X: The Man With X-Ray Eyes is one of those high-quality films that managed to slip out of the Roger Corman factory of cheap crap. It hits a level of genuine creepiness that is rarely achieved by Corman.
Dr. James Xavier is a good man and a good doctor. He has been researching a way to enhance human vision to help get a more accurate diagnosis for the sick. He and his friend came up with eyedrops that let the human eye see in X-ray and ultraviolet. When giving the eyedrops to some monkeys, the animals see something that scares them to death. Not put off by this terrifying prospect, Dr. Xavier decides to test them on himself.
It’s not long before he can see through clothes and even saves a young girl from malpractice. In a series of unfortunate actions, he accidentally kills his friend and fellow Doctor. Knowing how it’s going to look, he goes on the run while continuing his use of the eye drops. He continues long past the time anyone with sense would have stopped. Every now and again he sees things beyond the visible reality. Things that are looking back. Things that don’t like being seen.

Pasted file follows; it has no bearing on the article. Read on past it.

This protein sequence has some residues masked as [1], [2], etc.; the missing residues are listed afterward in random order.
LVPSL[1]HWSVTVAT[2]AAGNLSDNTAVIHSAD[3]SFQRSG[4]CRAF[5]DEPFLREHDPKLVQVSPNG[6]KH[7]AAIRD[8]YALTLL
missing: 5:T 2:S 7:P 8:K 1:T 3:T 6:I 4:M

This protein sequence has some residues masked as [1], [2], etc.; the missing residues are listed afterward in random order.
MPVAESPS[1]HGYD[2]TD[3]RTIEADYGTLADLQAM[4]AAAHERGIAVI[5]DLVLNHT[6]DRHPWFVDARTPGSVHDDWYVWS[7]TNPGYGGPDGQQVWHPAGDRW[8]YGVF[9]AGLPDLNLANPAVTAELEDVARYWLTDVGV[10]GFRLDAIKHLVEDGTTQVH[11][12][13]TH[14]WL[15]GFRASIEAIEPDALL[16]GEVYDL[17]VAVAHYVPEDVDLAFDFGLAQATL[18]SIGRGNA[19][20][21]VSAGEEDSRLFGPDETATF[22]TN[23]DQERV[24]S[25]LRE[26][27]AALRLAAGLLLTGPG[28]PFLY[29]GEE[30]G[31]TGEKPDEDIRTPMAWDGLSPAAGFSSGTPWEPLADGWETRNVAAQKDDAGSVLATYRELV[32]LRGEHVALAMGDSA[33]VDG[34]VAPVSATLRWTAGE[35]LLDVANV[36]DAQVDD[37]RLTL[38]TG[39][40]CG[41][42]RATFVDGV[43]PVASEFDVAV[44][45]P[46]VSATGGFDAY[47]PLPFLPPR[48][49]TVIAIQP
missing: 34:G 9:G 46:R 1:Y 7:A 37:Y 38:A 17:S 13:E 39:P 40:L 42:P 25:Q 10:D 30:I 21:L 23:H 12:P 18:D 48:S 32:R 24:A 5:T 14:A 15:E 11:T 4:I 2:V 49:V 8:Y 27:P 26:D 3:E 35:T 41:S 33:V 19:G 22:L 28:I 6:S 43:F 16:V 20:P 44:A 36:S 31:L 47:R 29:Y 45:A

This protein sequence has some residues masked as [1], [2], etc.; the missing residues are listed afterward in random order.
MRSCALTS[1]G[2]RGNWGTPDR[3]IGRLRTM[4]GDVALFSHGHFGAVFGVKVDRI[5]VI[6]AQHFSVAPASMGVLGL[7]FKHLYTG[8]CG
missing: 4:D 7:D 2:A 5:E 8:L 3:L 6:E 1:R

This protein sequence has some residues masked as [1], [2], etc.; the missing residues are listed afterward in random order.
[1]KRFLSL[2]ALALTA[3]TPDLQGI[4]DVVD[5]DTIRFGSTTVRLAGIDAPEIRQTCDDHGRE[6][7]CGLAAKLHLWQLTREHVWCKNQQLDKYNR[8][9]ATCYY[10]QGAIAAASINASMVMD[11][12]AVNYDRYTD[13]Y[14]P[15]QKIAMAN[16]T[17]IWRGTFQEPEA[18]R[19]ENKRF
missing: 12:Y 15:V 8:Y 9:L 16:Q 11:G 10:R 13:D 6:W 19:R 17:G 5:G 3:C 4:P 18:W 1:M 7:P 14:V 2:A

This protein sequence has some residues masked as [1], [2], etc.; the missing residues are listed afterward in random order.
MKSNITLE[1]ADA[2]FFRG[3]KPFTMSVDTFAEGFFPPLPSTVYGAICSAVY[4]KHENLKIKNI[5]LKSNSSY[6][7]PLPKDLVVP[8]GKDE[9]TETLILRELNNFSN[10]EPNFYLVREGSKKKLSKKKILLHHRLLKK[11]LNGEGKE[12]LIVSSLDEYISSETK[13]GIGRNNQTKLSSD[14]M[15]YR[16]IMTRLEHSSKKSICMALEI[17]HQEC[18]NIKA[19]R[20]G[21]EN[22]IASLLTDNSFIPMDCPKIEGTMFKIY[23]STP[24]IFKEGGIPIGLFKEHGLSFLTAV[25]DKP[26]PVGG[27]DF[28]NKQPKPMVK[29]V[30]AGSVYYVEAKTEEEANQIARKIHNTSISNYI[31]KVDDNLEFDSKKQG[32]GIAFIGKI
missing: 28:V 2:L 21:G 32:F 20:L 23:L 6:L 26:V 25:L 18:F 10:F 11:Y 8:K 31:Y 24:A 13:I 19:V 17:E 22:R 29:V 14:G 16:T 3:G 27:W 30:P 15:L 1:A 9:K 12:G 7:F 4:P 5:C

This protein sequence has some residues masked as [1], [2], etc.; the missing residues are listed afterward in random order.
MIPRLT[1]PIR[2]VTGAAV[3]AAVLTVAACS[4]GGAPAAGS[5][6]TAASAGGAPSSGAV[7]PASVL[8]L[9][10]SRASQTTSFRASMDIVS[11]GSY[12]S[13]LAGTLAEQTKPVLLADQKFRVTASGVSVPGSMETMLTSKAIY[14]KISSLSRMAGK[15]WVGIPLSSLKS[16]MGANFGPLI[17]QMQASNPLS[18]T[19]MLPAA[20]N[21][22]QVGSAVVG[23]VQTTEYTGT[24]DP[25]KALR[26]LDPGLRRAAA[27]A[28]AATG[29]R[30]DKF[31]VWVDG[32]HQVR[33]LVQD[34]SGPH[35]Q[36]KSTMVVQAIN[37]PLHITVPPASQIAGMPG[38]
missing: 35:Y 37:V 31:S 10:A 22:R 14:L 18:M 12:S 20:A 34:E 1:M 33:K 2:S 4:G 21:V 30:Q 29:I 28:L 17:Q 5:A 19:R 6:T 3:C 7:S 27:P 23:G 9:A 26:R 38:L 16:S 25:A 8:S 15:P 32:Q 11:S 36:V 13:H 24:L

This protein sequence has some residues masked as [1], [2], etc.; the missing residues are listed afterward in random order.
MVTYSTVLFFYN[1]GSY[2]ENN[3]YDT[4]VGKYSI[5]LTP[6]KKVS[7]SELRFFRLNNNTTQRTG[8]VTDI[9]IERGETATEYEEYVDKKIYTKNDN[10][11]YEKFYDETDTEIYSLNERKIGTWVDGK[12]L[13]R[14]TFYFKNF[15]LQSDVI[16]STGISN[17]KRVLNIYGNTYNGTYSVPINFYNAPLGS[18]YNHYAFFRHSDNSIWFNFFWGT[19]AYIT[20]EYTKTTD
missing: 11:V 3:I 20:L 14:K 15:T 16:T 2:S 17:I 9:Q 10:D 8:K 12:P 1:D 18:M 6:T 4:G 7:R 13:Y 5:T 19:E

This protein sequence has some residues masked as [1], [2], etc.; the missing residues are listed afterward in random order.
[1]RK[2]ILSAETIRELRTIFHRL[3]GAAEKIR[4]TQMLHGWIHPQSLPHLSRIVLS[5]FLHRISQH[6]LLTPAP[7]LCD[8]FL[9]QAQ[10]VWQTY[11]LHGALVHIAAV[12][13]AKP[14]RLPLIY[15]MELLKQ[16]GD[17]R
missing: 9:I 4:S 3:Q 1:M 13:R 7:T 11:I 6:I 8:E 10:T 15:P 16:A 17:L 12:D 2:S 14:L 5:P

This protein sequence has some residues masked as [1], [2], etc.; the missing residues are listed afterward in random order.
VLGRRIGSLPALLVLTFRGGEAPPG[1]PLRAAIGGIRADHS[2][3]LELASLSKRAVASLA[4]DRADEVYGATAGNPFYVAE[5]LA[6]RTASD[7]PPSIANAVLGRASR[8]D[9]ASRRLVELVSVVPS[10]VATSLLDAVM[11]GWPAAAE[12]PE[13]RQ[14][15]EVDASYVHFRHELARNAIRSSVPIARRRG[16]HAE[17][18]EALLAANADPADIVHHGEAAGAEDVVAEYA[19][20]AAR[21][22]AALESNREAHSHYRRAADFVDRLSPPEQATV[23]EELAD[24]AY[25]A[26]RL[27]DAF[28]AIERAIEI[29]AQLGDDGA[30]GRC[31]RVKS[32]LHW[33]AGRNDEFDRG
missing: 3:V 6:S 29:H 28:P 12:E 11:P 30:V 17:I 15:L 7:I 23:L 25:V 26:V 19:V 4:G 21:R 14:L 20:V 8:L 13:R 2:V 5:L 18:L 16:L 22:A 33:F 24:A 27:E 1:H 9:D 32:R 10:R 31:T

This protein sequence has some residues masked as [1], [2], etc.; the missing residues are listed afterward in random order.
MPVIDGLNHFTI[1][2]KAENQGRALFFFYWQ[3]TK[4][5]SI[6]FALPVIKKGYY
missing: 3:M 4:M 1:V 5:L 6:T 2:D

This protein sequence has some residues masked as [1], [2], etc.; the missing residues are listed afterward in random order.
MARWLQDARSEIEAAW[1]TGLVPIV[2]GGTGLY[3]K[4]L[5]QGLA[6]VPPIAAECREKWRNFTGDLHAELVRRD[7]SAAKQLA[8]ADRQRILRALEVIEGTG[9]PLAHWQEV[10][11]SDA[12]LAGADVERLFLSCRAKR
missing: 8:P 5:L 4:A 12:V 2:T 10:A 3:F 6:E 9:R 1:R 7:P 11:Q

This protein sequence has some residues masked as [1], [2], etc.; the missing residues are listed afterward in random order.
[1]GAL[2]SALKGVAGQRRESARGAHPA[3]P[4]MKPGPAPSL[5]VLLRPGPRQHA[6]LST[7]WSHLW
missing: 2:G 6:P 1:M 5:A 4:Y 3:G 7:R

The ending of the movie is one of the best, most striking endings of any horror movie you will ever see. The movie starts off in a light-hearted tone and just gets darker from there, ramping up the feeling of unease.
Every time we see Doctor Xavier’s eyes after he removes the dark glasses he wears, we see something getting worse. Ray Milland does a great job selling us on the intense strain the Doctor is feeling, and you can tell something big is building.
Corman says the idea for the film was his. It was originally about a scientist, but then he felt that was too obvious. He rewrote it with the protagonist as a jazz musician who had taken too many drugs. After being five pages into his outline, he threw the whole idea out, and started back and went back with the scientist, the original idea.
The film was shot in three weeks on a budget of approximately $300,000. X: The Man With The X-Ray Eyes was announced as part of AIP’s release lineup for June 1962, with Lou Rusoff as the producer. Corman made X: The Man with the X-ray Eyes after his 1963 H. P. Lovecraft film adaptation The Haunted Palace.
In his non-fiction book Danse Macabre, Stephen King claims there were rumors the ending originally went further, with Milland crying out “I can still see” after gouging out his eyes. Corman has denied the existence of that ending but expressed enjoyment with the idea, saying:
“Now it’s interesting. Stephen King saw the picture and wrote a different ending, and I thought, his ending is better than mine.”
This movie is an October must-see for me.
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